Latest Blog Posts

Posted July 25, 2014 - 7:21pm

Rabbi (Judah) said… Be as scrupulous about a light commandment as of a weighty one, for you do not know the reward allotted for each commandment. (m.Avot 2:1)

Judaism claims that within the boundaries of Torah there exists the concept of precepts which are either “light” or “heavy.” Of the six hundred and thirteen enumerated commandments, there are those which fall into the category of being a “light” commandment and those which are considered to be “heavy.” Rabbi Judah proposes that there should not be a difference between the observance of the two. But does this distinction truly exist? Are there such things as light and heavy commandments? Don’t they all “weigh” the same? Citing James 2:10, Christian apologetics teach that if you’ve broken one, then you’ve broken them all. “For whosoever shall keep the whole law, and yet offend in one point, he is guilty of all” (KJV). As a matter of fact, there is currently an evangelism curriculum which uses this reasoning to lead people into confessing their sinfulness and subsequent need for a Redeemer. They barrage their target with a series of questions designed to elicit a confession of guilt for breaking at least one of God’s commandments. From there, they use this passage in James to point out that that offense was not an isolated event and that they have been marked as a “sinner” and are in need of a Savior, because they have, in effect, broken all of God’s commandments. If this understanding holds true, then there is no such division between the “light” and “heavy” commandments, for they are all the same in the eyes of God. According to this theology, if we break even the least of the commandments our souls are in danger of the flames of Gehinnom.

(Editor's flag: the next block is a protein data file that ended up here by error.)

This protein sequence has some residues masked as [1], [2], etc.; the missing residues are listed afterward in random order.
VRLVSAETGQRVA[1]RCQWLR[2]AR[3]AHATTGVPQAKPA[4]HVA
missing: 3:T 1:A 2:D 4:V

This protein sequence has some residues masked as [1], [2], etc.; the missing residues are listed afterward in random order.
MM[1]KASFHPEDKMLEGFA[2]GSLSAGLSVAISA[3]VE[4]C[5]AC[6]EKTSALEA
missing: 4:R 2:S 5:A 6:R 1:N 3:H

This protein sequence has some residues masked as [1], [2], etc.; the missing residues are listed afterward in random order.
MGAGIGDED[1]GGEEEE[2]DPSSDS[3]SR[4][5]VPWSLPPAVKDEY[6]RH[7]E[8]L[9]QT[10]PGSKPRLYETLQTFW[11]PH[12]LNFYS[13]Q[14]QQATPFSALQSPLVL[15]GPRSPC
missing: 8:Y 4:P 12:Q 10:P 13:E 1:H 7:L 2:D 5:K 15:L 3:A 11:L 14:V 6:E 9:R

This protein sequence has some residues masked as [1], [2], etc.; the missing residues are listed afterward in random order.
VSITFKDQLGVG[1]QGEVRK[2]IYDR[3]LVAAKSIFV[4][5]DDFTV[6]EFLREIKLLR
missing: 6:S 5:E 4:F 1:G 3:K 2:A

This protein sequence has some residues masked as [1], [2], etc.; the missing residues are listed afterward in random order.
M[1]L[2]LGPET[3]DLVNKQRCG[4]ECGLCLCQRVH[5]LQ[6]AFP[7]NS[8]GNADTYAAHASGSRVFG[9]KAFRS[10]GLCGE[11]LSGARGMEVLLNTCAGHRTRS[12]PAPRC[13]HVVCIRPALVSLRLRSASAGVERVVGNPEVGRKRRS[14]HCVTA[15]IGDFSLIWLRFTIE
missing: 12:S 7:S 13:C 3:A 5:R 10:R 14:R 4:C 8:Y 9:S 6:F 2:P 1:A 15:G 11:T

Posted June 27, 2014 - 5:37am

And he began to speak to them in parables. “A man planted a vineyard and put a fence around it and dug a pit for the winepress and built a tower, and leased it to tenants and went into another country. When the season came, he sent a servant to the tenants to get from them some of the fruit of the vineyard. And they took him and beat him and sent him away empty-handed. Again he sent to them another servant, and they struck him on the head and treated him shamefully. And he sent another, and him they killed. And so with many others: some they beat, and some they killed. He had still one other, a beloved son. Finally he sent him to them, saying, ‘They will respect my son.’ But those tenants said to one another, ‘This is the heir. Come, let us kill him, and the inheritance will be ours.’ And they took him and killed him and threw him out of the vineyard. What will the owner of the vineyard do? He will come and destroy the tenants and give the vineyard to others. Have you not read this Scripture:

“‘The stone that the builders rejected
    has become the cornerstone;
this was the Lord's doing,
    and it is marvelous in our eyes’?”

And they were seeking to arrest him but feared the people, for they perceived that he had told the parable against them. So they left him and went away. (Mark 12:1–12)

Posted May 14, 2014 - 6:07am

Editor's note: This article was originally scheduled to appear in the Messianic Times the week before Passover, but did not appear due to unforeseen circumstances (hence the reference to Passover).

The Struggle